A Requirement Engineering Framework for Electronic Data Sharing of Health Care Data Between Organizations

  • Xia Liu
  • Liam Peyton
  • Craig Kuziemsky
Part of the Lecture Notes in Business Information Processing book series (LNBIP, volume 26)


Health care is increasingly provided to citizens by a network of collaboration that includes multiple providers and locations. Typically, that collaboration is on an ad-hoc basis via phone calls, faxes, and paper based documentation. Internet and wireless technologies provide an opportunity to improve this situation via electronic data sharing. These new technologies make possible new ways of working and collaboration but it can be difficult for health care organizations to understand how to use the new technologies while still ensuring that their policies and objectives are being met. It is also important to have a systematic approach to validate that e-health processes deliver the performance improvements that are expected. Using a case study of a palliative care patient receiving home care from a team of collaborating health organizations, we introduce a framework based on requirements engineering. Key concerns and objectives are identified and modeled (privacy, security, quality of care, and timeliness of service). And, then, proposed business processes which use new technologies are modeled in terms of these concerns and objectives to assess their impact and ensure that electronic data sharing is well regulated.


Requirements Engineering User Requirements Notation health care data sharing privacy quality of care 


Unable to display preview. Download preview PDF.

Unable to display preview. Download preview PDF.


  1. 1.
    Kuziemsky, C.: Information Technology in Palliative Care, Working Paper, Action for Health Project. University of Victoria (July 2004), (accessed, February 2009)
  2. 2.
    Ash, J.S., Berg, M., Coiera, E.: Some unintended consequences of information technology in health care: the nature of patient care information system-related errors. J. Am. Med. Inform. Assoc. 11(2), 104–112 (2004)CrossRefGoogle Scholar
  3. 3.
    Alvarez, G., Coiera, E.: Interdisciplinary communication: An uncharted source of medical error? Journal of Critical Care 21, 236–242 (2006)CrossRefGoogle Scholar
  4. 4.
    Stead, W.W., Kelly, B.J., Kolodnder, R.M.: Achievable Steps Toward Building a National Health Information Infrastructure in the United States. J. Am. Med. Inform. Assoc. 12, 113–120 (2005)CrossRefGoogle Scholar
  5. 5.
    PHIPA, Government of Ontario: Personal Health Information Protection Act (2004), (accessed, January 2009)
  6. 6.
    PIPEDA, Government of Canada, Health Information Custodians in the Province of Ontario Exemption Order (2005), (accessed January, 2009)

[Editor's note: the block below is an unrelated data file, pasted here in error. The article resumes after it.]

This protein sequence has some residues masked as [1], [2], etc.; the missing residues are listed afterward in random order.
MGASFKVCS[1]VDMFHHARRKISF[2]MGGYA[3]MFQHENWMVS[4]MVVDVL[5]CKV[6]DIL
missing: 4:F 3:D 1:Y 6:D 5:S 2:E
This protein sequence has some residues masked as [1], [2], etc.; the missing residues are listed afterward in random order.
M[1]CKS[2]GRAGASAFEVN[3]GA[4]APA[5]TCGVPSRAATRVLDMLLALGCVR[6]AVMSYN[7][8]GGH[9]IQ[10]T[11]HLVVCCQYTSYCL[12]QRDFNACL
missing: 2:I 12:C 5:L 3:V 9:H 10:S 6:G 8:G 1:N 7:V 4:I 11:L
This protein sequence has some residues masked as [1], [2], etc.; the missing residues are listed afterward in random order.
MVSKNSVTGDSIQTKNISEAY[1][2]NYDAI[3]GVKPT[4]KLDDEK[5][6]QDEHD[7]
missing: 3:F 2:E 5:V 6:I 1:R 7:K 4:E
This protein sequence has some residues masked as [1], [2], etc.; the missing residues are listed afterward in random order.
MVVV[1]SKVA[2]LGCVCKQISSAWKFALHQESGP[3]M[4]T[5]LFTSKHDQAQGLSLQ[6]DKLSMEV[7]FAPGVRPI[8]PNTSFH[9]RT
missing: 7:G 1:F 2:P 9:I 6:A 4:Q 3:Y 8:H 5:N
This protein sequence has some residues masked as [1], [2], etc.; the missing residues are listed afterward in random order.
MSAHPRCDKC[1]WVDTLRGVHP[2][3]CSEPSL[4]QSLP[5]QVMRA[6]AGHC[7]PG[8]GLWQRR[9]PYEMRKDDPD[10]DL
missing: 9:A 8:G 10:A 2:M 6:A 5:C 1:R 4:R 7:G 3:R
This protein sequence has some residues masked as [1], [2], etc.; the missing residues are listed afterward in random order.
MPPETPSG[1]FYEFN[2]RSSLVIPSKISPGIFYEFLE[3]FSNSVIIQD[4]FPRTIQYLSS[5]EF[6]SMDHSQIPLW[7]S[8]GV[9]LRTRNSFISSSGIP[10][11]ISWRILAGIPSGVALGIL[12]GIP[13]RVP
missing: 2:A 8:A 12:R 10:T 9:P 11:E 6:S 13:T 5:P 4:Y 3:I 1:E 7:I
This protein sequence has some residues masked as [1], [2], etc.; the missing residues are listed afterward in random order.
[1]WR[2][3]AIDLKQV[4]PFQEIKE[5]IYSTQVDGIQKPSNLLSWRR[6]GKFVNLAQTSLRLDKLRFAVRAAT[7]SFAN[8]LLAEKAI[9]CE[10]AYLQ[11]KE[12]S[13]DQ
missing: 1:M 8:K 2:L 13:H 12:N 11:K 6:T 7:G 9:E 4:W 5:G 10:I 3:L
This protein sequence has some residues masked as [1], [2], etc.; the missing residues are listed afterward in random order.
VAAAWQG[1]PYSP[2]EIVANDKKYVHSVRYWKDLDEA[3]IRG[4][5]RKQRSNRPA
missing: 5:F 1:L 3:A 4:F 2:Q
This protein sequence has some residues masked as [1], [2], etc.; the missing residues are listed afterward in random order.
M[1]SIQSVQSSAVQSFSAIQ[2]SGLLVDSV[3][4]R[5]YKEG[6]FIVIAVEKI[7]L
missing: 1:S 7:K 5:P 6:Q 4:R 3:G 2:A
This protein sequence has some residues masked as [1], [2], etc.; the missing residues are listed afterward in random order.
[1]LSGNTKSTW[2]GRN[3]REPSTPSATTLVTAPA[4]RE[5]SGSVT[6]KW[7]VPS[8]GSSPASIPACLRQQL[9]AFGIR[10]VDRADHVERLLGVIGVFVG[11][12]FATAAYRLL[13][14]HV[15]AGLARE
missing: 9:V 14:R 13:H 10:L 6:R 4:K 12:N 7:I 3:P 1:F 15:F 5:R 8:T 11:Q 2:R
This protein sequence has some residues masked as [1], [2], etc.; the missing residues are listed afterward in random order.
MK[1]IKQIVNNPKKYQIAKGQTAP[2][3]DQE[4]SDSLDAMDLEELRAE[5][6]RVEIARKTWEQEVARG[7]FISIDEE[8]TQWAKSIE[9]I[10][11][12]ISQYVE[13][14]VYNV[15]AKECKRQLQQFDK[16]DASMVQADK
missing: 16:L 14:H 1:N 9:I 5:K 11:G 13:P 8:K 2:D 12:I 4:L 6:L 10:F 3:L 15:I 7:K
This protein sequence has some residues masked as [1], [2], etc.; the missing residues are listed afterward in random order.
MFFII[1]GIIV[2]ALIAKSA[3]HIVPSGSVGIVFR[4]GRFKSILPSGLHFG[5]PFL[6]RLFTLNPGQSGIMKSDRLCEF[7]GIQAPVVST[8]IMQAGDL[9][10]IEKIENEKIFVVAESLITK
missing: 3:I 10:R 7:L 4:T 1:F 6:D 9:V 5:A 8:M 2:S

7. 7.
    European Union, Directive on Privacy and Electronic Communications. European Parliament, Brussels, Belgium, (2002), (accessed, January 2009)
  8. 8.
    HIPPA, United States Department of Health and Human Services, Medical Privacy - National Standards to Protect the Privacy of Personal Health Information (1996), (accessed, January 2009)
  9. 9.
    Darimont, R., Lemoine, M.: Goal-oriented Analysis of Regulations. In: International Workshop on Regulations Modelling and their Verification & Validation (REMO2V 2006). Presses Universitaires de Namur, Luxemburg (2006)Google Scholar
  10. 10.
    He, Q., Otto, P., Ant´on, A.I., Jones, L.: Ensuring compliance between policies, requirements and software design: A case study. In: IWIA 2006: Proc. Fourth IEEE Int. Workshop on Information Assurance, Washington, USA, pp. 79–92. IEEE Computer Society, Los Alamitos (2006)Google Scholar
  11. 11.
    Liu, L., Yu, E.: Designing Information Systems in Social Context: A Goal and Scenario Modelling Approach. Info. Systems 29(2), 187–203 (2004)CrossRefGoogle Scholar
  12. 12.
    Ghanavati, S., Amyot, D., Peyton, L.: A Framework for Tracking Legal Compliance in Health Care. In: Krogstie, J., Opdahl, A.L., Sindre, G. (eds.) CAiSE 2007 and WES 2007. LNCS, vol. 4495, pp. 218–232. Springer, Heidelberg (2007)CrossRefGoogle Scholar
  13. 13.
    ITU-T, Recommendation Z.150 (02/03): User Requirements Notation (URN) – Language requirements and framework, Geneva, Switzerland, 200337 Google Scholar
  14. 14.
    Weiss, M., Amyot, D.: Business Process Modeling with URN. International Journal of E-Business Research 1(3), 63–90 (2006)CrossRefGoogle Scholar
  15. 15.
    Amyot, D.: Introduction to the User Requirements Notation: Learning by Example. Computer Networks 42(3), 285–301 (2003)CrossRefGoogle Scholar
  16. 16.
    Mussbacher, G.: Evolving Use Case Maps as a Scenario and Workflow Description Language. In: 10th Workshop of Requirement Engineering (WER 2007), Toronto, Canada, May 2007, pp. 56–67 (2007)Google Scholar
  17. 17.
    Roy, J.-F., Kealey, J., Amyot, D.: Towards Integrated Tool Support for the User Requirements Notation. In: Gotzhein, R., Reed, R. (eds.) SAM 2006. LNCS, vol. 4320, pp. 198–215. Springer, Heidelberg (2006)CrossRefGoogle Scholar
  18. 18.
    Kealey, J., Kim, Y., Amyot, D., Mussbacher, G.: Integrating an Eclipse-Based Scenario Modeling Environment with a Requirements Management System. In: 2006 IEEE Canadian Conf. on Electrical and Computer Engineering (CCECE 2006), Ottawa, Canada, pp. 2432–2435 (2006)Google Scholar
  19. 19.
    Cummings, I.: The interdisciplinary team. In: Dovle, D., Hanks, C.W.C., MacDonald, N. (eds.) Oxford Textbook of Palliative Medicine, 2nd edn., pp. 19–30. Oxford University Press, Oxford (1998)Google Scholar
  20. 20.
    Kuziemsky, C.: Palliative Healthcare Patient Scenario v1.0 - July 2008 (2008)Google Scholar

Copyright information

© Springer-Verlag Berlin Heidelberg 2009

Authors and Affiliations

  • Xia Liu
    • 1
  • Liam Peyton
    • 1
  • Craig Kuziemsky
    • 1
  1. 1.University of OttawaOttawaCanada

Personalised recommendations